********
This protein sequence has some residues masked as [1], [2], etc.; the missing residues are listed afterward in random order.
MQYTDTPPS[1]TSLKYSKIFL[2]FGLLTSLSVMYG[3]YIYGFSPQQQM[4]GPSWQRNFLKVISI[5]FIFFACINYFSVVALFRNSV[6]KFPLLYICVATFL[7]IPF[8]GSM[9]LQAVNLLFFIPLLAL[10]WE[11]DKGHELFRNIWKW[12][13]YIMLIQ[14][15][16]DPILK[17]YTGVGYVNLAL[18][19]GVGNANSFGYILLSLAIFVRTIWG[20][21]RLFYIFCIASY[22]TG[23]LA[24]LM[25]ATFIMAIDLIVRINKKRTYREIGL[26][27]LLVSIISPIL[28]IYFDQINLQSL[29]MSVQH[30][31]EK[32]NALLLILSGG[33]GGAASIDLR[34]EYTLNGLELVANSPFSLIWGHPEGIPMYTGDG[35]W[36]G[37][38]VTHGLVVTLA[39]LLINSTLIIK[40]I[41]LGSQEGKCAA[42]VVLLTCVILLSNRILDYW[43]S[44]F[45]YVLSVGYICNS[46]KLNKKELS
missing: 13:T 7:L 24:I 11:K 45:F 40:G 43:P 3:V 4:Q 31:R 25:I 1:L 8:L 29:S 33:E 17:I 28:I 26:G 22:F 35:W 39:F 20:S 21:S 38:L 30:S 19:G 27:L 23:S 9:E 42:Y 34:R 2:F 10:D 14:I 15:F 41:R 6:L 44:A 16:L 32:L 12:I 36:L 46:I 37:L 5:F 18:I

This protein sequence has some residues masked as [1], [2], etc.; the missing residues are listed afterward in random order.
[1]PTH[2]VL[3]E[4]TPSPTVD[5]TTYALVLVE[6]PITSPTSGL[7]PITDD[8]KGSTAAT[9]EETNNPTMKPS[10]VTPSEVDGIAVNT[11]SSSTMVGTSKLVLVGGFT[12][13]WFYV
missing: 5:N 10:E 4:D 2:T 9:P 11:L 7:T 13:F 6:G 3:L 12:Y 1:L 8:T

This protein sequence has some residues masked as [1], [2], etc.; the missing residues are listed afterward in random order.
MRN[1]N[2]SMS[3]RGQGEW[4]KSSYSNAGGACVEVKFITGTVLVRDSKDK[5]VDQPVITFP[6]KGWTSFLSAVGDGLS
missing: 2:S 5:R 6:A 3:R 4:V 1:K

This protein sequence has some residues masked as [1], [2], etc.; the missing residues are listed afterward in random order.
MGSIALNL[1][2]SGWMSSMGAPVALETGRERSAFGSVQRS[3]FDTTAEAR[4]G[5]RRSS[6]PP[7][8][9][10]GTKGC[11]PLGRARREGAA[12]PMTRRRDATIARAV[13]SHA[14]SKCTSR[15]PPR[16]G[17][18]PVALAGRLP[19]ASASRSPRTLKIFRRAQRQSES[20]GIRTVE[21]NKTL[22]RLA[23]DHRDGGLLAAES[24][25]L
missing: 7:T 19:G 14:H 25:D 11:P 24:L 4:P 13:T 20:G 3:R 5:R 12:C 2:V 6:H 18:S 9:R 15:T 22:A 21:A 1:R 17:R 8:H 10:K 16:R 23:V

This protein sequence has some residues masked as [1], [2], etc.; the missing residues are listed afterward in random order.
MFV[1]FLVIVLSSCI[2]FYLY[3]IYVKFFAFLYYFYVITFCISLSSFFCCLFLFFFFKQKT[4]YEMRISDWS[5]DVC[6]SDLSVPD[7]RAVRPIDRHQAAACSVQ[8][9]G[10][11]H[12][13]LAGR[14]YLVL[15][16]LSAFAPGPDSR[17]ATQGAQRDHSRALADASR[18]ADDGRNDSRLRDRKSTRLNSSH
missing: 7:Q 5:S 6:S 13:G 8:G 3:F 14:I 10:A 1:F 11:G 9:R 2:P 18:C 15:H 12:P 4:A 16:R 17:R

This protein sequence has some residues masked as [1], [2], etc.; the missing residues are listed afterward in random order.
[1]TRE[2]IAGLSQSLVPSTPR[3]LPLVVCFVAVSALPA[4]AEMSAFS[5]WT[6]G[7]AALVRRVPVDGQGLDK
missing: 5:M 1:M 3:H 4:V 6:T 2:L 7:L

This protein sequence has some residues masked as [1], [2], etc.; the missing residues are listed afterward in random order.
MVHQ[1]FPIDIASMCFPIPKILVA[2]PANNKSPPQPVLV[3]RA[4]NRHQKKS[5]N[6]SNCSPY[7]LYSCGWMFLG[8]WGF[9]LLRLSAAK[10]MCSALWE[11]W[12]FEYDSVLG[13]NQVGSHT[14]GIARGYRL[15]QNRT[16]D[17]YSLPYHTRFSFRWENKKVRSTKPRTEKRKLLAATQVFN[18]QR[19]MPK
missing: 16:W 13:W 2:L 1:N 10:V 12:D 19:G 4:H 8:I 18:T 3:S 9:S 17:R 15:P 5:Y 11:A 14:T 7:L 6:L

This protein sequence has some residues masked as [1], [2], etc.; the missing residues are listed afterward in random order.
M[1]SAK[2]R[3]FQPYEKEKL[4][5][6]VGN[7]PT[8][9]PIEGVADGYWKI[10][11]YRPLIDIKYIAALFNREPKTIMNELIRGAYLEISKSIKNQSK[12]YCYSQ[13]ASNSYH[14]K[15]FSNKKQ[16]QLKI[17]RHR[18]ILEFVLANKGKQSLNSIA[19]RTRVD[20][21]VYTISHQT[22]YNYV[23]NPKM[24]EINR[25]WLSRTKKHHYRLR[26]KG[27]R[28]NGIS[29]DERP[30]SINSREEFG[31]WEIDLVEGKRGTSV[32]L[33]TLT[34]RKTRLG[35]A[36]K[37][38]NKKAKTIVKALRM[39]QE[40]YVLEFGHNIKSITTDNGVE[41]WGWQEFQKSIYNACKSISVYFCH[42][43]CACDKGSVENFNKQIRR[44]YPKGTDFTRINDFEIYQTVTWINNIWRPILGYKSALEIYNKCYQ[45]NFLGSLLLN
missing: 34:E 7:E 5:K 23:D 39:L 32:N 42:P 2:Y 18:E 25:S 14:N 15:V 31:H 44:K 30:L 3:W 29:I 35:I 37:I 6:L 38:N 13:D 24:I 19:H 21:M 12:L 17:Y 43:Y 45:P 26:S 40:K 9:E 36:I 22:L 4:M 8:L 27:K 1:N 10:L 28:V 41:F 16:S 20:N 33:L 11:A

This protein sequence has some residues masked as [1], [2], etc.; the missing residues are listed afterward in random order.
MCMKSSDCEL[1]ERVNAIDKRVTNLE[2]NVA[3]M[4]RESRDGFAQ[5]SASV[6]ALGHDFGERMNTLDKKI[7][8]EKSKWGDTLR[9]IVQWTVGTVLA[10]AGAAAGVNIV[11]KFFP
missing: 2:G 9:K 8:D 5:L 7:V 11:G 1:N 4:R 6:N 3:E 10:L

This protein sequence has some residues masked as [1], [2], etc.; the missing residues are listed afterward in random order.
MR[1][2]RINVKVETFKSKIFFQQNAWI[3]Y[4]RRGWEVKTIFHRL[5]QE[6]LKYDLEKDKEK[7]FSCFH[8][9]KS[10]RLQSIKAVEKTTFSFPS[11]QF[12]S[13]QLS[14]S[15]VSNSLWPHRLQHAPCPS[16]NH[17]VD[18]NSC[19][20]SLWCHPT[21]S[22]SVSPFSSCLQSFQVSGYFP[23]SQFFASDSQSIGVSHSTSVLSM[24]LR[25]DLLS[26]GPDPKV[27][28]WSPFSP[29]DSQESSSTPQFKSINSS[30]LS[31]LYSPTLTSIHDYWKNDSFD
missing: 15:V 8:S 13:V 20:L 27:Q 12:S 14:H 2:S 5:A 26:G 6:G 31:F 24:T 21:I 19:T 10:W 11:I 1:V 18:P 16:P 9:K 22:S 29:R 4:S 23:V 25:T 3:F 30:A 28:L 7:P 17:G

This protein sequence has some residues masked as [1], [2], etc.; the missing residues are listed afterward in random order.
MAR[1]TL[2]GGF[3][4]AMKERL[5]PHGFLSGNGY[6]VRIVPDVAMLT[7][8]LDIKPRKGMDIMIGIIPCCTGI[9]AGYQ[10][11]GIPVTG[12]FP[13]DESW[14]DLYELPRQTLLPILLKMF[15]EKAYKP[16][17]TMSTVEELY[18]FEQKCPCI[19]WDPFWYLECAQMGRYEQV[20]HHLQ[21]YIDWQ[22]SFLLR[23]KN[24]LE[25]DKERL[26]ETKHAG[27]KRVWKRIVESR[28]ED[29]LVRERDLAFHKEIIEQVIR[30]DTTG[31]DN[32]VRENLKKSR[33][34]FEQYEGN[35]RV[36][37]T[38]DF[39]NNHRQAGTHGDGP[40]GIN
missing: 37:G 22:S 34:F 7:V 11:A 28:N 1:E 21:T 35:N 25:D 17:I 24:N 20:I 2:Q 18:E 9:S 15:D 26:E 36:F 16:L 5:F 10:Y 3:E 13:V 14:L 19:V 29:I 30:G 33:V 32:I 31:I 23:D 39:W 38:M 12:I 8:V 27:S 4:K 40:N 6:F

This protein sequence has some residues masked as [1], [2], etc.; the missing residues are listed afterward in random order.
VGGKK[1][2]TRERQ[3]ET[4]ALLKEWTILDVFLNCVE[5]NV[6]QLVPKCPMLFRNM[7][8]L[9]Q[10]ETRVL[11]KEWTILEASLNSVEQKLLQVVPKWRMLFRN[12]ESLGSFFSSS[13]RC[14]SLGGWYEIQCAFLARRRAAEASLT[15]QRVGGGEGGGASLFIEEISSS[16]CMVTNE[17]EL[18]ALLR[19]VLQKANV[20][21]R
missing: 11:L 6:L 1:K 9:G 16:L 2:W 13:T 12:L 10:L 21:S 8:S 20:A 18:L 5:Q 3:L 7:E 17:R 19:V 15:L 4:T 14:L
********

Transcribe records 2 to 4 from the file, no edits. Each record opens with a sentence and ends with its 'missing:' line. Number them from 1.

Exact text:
This protein sequence has some residues masked as [1], [2], etc.; the missing residues are listed afterward in random order.
[1]PTH[2]VL[3]E[4]TPSPTVD[5]TTYALVLVE[6]PITSPTSGL[7]PITDD[8]KGSTAAT[9]EETNNPTMKPS[10]VTPSEVDGIAVNT[11]SSSTMVGTSKLVLVGGFT[12][13]WFYV
missing: 5:N 10:E 4:D 2:T 9:P 11:L 7:T 13:F 6:G 3:L 12:Y 1:L 8:T

This protein sequence has some residues masked as [1], [2], etc.; the missing residues are listed afterward in random order.
MRN[1]N[2]SMS[3]RGQGEW[4]KSSYSNAGGACVEVKFITGTVLVRDSKDK[5]VDQPVITFP[6]KGWTSFLSAVGDGLS
missing: 2:S 5:R 6:A 3:R 4:V 1:K

This protein sequence has some residues masked as [1], [2], etc.; the missing residues are listed afterward in random order.
MGSIALNL[1][2]SGWMSSMGAPVALETGRERSAFGSVQRS[3]FDTTAEAR[4]G[5]RRSS[6]PP[7][8][9][10]GTKGC[11]PLGRARREGAA[12]PMTRRRDATIARAV[13]SHA[14]SKCTSR[15]PPR[16]G[17][18]PVALAGRLP[19]ASASRSPRTLKIFRRAQRQSES[20]GIRTVE[21]NKTL[22]RLA[23]DHRDGGLLAAES[24][25]L
missing: 7:T 19:G 14:H 25:D 11:P 24:L 4:P 13:T 20:G 3:R 5:R 12:C 2:V 6:H 18:S 9:R 15:T 22:A 21:A 1:R 17:R 8:H 10:K 16:R 23:V